How I Define Love With Duchenne Muscular Dystrophy

A columnist offers unique insight into changing concepts of love

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by Shalom Lim |

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On Nov. 27, I attended a live performance by ART:DIS musician Sky Shen, an old friend from the Muscular Dystrophy Association (Singapore) (MDAS). The show featured his recent debut EP, “Wheel You Love Me?” — a collection of songs he wrote about his experiences with love as a disabled artist. I enjoyed the lively performance.

When I first became acquainted with Sky in school nine years ago, I was still reeling from losing my ability to draw, paint, and write due to a progressive decline in dexterity and motor function caused by Duchenne MD. I was struggling with “finding my feet” during a period of my life when the painful death of my identity as not just a creative but also a young person made me grow increasingly distant from my nondisabled peers in school. I was turning into someone I no longer recognized as me.

During that time, I lost so many people I thought were friends but who turned out to be passing acquaintances on my tumultuous journey of self-acceptance. Sky and my best friend, Michelle, were the only friends I made at school who remain close to me today.

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Growing up with MD

Last year, another old friend from MDAS, Oh Boon Keng, published his first autobiographical book, titled “Can I Love?” The book is a memoir of his pursuit of romantic love and self-acceptance as a disabled adult. Boon Keng was a regularly invited guest at birthday parties for my late brother, Isaac, and me when we were young. He was a year older than Isaac.

In those early years, we participated in many MDAS activities together, including art and craft workshops, boccie, powerchair football, music lessons, and swimming. Boon Keng had always been an avid music fan and an aspiring musician like Sky. He was a special guest performer at a charity art book launch Isaac and I held for MDAS in 2007.

Boon Keng and Sky have had a lasting impact on my journey with muscular dystrophy as fellow survivors. In their work, both articulate a desire and struggle to find romantic love while growing up with MD. However, they also emphasize the message that love is an inclusive experience that can be found in diverse places and through faith and friendship.

Finding lasting romance with muscular dystrophy can be a fruitless endeavor. That said, lifelong companionship doesn’t have to be restricted to the romantic dimension. It can also be found in the platonic realms of lasting friendships and divine spirituality.

Growing up with Duchenne, I longed for emotional intimacy and lifelong companionship with someone outside my immediate family. I was a huge fan of Disney cartoon fairytales like “Cinderella,” “Snow White and the Seven Dwarfs,” and “The Little Mermaid.” I believed in the existence of happily-ever-after tales, love at first sight, and soul mates. Innocent as I was, I thought I could spend the rest of my life with the person with whom I felt the deepest spiritual connection. But as I learned more about the world, that beautiful vision evaporated.

As a child, I always thought romantic love was a gender-blind concept and experience and believed that human beings who are in love with each other deserve to spend the rest of their lives together, regardless of their individual and cultural differences. To me, love has no boundaries, and neither is it solely restricted to the romantic and binary narrative that popular culture is fond of glorifying.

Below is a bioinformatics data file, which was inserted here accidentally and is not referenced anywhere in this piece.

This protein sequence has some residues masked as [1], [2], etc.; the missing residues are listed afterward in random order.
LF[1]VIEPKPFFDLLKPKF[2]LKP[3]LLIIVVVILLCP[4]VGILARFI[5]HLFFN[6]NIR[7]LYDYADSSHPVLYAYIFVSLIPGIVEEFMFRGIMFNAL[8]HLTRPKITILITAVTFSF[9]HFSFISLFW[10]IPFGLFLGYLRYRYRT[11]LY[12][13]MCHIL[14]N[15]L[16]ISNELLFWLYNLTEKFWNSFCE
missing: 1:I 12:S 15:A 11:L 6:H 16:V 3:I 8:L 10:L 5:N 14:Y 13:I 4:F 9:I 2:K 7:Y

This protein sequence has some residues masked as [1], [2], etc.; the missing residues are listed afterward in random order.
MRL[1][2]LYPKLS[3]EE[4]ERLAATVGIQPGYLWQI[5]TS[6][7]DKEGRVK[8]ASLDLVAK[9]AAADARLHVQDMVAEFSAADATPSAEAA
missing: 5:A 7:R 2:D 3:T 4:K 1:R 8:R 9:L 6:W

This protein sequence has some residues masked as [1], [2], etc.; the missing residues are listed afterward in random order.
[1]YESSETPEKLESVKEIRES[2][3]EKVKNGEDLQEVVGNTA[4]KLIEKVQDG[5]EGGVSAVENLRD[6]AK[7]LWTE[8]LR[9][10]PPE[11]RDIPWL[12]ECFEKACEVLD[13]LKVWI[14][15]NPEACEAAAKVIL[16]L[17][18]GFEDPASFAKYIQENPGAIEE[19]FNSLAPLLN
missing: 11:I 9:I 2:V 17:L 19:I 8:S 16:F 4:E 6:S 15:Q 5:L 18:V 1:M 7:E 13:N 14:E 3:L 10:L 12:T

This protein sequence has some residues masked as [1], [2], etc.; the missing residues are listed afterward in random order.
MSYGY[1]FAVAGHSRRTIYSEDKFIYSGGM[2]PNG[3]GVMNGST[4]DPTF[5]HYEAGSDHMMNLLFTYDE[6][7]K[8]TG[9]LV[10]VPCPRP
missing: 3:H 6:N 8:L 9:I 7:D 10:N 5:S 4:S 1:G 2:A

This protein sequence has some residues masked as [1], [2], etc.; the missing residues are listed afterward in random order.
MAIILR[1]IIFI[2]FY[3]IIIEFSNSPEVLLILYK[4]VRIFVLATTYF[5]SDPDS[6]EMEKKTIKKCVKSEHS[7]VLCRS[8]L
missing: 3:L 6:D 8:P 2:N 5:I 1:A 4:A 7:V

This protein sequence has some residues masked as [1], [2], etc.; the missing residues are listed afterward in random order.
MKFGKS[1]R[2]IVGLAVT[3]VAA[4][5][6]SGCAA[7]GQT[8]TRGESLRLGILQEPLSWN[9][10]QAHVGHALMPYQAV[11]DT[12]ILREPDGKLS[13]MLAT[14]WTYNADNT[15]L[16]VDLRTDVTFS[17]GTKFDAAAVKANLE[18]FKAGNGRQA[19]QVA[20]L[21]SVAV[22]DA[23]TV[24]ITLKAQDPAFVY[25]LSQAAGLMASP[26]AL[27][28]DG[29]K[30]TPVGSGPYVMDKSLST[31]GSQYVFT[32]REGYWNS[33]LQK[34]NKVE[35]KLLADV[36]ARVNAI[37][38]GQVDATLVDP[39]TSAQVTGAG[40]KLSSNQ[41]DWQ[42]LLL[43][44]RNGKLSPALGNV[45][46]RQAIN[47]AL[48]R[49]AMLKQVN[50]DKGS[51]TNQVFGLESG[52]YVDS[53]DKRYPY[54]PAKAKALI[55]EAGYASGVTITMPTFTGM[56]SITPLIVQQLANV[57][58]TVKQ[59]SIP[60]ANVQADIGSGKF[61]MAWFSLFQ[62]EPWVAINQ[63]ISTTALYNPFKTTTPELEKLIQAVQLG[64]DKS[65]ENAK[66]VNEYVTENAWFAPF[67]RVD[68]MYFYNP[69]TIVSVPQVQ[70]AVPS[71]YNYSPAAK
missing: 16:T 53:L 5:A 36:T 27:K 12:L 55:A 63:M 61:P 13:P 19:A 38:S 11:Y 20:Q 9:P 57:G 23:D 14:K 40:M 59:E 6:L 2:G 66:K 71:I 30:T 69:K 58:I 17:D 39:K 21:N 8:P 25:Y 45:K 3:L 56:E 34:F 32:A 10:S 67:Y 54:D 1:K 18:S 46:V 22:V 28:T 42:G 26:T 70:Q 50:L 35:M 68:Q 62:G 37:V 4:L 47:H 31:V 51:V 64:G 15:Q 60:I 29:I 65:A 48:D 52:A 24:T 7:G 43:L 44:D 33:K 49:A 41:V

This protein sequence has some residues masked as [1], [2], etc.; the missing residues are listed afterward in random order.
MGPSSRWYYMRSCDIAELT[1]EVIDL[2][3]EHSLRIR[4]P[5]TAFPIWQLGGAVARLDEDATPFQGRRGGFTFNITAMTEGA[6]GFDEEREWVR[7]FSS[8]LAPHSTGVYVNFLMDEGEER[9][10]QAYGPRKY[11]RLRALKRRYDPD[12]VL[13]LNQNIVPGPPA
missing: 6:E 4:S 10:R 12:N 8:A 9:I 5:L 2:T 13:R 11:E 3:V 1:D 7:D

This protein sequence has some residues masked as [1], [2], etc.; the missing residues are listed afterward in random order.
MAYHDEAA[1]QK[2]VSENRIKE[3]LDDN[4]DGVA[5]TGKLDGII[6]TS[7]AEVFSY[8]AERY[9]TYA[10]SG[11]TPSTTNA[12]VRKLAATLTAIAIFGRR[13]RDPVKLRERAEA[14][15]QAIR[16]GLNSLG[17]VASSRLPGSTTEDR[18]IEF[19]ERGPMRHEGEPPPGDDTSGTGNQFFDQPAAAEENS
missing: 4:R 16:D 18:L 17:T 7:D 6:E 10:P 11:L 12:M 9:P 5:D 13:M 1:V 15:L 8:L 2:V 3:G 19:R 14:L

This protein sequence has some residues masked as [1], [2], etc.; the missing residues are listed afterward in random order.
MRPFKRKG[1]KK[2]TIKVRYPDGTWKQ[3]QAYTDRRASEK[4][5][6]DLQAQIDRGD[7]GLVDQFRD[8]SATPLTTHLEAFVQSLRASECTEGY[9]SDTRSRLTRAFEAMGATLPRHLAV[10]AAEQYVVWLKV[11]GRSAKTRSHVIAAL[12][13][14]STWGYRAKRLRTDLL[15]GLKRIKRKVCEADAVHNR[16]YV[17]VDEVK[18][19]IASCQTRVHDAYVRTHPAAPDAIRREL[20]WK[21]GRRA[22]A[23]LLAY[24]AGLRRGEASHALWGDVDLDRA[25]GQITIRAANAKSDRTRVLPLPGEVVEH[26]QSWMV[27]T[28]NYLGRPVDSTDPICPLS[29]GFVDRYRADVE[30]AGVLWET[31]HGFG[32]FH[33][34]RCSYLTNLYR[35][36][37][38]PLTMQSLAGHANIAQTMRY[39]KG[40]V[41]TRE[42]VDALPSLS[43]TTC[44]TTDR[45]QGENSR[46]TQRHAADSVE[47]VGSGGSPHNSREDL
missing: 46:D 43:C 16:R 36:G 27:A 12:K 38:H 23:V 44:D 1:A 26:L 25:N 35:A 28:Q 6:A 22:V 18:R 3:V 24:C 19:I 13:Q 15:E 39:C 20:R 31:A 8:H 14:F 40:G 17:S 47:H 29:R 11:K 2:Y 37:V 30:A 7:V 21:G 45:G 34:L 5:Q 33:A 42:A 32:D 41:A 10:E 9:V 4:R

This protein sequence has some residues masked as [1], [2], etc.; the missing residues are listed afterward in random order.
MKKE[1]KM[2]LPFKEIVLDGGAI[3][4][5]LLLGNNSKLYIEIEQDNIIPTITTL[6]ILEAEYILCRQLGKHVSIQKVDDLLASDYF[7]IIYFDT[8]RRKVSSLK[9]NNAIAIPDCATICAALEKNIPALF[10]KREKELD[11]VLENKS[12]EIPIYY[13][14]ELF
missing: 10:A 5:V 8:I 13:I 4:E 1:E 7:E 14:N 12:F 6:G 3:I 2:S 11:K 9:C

In a conservative society like Singapore, disabled people are often seen as passive recipients of their caregivers’ love and nothing more, and disabled bodies are rarely regarded as romantic or sexual beings, if they’re regarded at all. As I became more disabled in my teenage years, a combination of these factors made me give up on love entirely. Love became just a word. It wasn’t until my college years that I began discovering and embracing my identity as a person capable of love, irrespective of muscular dystrophy.

An alternative look at true love

Romantic and sexual relations have never been something I have personally longed for in a lifelong relationship with that special person. What keeps the relationship going is not the type of fleeting love that mainstream culture likes to put on a pedestal. Rather, for me, true love is found in the emotional, intellectual, and spiritual intimacy between kindred spirits.

The relationships I have fostered with the divine and with others while having Duchenne MD have been the strongest ways I’ve experienced love on my terms. I’ve also experienced love from my faithful family, who have been my pillar of support, and close friends from the muscular dystrophy community. Call me weird, but I do know what love is, despite having never been in a romantic relationship.

Note: Muscular Dystrophy News is strictly a news and information website about the disease. It does not provide medical advice, diagnosis, or treatment. This content is not intended to be a substitute for professional medical advice, diagnosis, or treatment. Always seek the advice of your physician or another qualified health provider with any questions you may have regarding a medical condition. Never disregard professional medical advice or delay in seeking it because of something you have read on this website. The opinions expressed in this column are not those of Muscular Dystrophy News or its parent company, BioNews, and are intended to spark discussion about issues pertaining to muscular dystrophy.


Derek Roper avatar

Derek Roper

Hi Shalom, I really enjoy your stories and insight into life with DMD. My 4 year old son was recently diagnosed and your positivity and outlook gives me hope. I hope you have a great 2023.


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